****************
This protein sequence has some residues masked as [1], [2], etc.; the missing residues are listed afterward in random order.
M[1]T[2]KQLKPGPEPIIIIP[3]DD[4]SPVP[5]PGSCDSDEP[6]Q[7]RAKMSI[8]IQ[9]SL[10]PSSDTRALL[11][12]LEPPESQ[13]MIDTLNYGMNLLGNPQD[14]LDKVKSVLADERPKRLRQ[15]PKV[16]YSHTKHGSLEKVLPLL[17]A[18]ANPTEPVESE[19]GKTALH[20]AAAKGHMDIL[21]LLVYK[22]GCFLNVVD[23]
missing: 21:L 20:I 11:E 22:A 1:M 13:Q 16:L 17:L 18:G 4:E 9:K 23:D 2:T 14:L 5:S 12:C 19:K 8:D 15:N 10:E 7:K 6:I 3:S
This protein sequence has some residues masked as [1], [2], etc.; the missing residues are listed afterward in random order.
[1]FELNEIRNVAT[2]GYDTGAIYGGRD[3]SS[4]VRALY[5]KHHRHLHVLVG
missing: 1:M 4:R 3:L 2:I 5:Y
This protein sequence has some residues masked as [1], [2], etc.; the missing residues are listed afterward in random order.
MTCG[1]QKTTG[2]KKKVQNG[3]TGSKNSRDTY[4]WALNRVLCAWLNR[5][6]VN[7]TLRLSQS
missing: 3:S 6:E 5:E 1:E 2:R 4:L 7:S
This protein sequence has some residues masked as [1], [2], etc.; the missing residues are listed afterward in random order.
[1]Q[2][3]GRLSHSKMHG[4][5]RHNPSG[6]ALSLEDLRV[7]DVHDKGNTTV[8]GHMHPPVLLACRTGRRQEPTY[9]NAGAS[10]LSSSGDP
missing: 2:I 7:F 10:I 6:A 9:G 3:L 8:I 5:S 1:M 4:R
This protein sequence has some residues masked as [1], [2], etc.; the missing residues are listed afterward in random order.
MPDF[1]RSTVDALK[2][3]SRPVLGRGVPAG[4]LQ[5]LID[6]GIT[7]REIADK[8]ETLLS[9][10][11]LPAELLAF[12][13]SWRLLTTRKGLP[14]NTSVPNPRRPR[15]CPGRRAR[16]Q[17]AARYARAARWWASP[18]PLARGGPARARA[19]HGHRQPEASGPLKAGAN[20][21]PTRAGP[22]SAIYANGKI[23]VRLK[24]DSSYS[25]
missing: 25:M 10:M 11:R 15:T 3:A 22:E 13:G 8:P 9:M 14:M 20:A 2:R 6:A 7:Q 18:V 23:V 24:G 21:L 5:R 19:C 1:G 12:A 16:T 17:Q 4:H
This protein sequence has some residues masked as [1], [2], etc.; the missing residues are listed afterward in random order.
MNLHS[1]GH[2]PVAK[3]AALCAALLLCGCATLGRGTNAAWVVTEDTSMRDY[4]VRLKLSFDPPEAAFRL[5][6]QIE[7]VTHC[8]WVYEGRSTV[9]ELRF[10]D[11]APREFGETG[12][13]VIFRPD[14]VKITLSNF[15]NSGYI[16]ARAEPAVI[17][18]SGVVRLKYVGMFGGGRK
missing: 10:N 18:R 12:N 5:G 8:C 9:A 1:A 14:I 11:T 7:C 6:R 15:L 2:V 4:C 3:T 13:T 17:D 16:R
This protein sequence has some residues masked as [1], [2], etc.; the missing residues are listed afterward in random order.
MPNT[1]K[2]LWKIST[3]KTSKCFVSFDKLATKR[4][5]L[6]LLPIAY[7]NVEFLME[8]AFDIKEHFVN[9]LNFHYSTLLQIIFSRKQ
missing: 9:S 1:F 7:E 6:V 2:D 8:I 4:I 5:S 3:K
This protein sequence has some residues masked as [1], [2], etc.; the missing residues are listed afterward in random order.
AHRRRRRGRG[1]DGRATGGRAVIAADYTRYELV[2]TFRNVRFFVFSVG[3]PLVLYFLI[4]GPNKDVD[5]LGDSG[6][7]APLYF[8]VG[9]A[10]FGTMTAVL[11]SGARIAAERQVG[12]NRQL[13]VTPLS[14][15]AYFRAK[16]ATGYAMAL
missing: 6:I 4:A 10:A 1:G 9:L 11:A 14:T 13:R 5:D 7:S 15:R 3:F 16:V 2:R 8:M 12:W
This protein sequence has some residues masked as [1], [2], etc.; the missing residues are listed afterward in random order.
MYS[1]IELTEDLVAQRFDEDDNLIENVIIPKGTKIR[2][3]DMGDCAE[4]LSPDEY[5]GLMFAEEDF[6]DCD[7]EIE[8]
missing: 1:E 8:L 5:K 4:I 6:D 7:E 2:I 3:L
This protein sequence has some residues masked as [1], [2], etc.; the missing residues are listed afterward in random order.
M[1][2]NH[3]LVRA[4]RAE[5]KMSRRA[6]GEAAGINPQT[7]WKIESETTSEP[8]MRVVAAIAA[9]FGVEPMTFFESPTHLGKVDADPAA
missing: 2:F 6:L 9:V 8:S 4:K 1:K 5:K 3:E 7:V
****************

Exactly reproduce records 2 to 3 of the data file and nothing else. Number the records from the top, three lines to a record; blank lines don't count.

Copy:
This protein sequence has some residues masked as [1], [2], etc.; the missing residues are listed afterward in random order.
[1]FELNEIRNVAT[2]GYDTGAIYGGRD[3]SS[4]VRALY[5]KHHRHLHVLVG
missing: 1:M 4:R 3:L 2:I 5:Y
This protein sequence has some residues masked as [1], [2], etc.; the missing residues are listed afterward in random order.
MTCG[1]QKTTG[2]KKKVQNG[3]TGSKNSRDTY[4]WALNRVLCAWLNR[5][6]VN[7]TLRLSQS
missing: 3:S 6:E 5:E 1:E 2:R 4:L 7:S